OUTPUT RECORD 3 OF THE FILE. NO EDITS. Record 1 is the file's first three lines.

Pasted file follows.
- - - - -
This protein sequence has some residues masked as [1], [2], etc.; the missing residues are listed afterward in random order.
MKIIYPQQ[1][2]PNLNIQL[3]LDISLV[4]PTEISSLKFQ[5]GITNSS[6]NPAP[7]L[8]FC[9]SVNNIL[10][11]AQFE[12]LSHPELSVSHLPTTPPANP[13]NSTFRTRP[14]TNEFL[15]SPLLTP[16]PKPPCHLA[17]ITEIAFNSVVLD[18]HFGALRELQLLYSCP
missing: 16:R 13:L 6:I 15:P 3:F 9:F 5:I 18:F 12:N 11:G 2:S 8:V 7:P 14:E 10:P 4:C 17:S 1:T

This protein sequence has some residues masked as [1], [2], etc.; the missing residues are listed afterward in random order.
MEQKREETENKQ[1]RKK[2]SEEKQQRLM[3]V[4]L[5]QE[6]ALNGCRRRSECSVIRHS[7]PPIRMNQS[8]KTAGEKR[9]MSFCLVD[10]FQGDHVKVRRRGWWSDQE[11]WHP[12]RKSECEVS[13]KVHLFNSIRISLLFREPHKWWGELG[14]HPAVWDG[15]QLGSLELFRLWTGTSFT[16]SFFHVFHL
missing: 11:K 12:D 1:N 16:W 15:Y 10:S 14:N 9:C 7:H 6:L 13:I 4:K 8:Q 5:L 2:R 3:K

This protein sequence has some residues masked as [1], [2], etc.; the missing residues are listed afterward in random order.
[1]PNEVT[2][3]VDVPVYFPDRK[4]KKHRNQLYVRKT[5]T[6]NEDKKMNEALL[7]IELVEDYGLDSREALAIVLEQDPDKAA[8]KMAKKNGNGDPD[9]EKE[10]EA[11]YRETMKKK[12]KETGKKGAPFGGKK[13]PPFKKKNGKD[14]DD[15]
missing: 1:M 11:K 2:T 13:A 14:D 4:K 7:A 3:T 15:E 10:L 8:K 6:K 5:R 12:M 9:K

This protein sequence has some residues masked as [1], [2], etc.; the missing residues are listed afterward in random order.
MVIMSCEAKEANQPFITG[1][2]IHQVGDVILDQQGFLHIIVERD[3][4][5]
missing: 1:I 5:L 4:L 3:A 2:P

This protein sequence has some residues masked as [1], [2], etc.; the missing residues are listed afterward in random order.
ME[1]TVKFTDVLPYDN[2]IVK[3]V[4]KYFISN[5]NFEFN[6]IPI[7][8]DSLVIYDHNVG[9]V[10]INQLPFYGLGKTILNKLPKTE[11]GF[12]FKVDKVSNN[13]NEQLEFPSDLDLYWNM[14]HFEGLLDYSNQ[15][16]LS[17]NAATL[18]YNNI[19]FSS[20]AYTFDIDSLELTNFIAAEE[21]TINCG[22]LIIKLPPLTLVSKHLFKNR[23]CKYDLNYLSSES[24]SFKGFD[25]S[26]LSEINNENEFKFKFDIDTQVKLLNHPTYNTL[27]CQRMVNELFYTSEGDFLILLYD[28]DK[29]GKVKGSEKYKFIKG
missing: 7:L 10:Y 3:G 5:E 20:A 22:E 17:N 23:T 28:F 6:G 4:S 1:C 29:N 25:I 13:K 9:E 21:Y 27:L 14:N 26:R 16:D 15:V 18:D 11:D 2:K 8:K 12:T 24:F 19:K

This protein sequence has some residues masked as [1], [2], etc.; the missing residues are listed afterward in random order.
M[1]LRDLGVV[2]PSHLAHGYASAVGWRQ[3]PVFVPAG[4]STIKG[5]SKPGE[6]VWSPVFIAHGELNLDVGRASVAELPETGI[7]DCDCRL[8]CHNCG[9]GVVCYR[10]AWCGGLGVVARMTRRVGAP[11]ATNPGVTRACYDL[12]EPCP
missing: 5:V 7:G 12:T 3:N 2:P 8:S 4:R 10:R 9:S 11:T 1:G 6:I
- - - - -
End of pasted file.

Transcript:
This protein sequence has some residues masked as [1], [2], etc.; the missing residues are listed afterward in random order.
[1]PNEVT[2][3]VDVPVYFPDRK[4]KKHRNQLYVRKT[5]T[6]NEDKKMNEALL[7]IELVEDYGLDSREALAIVLEQDPDKAA[8]KMAKKNGNGDPD[9]EKE[10]EA[11]YRETMKKK[12]KETGKKGAPFGGKK[13]PPFKKKNGKD[14]DD[15]
missing: 1:M 11:K 2:T 13:A 14:D 4:K 7:A 3:T 15:E 10:L 8:K 6:K 5:R 12:M 9:K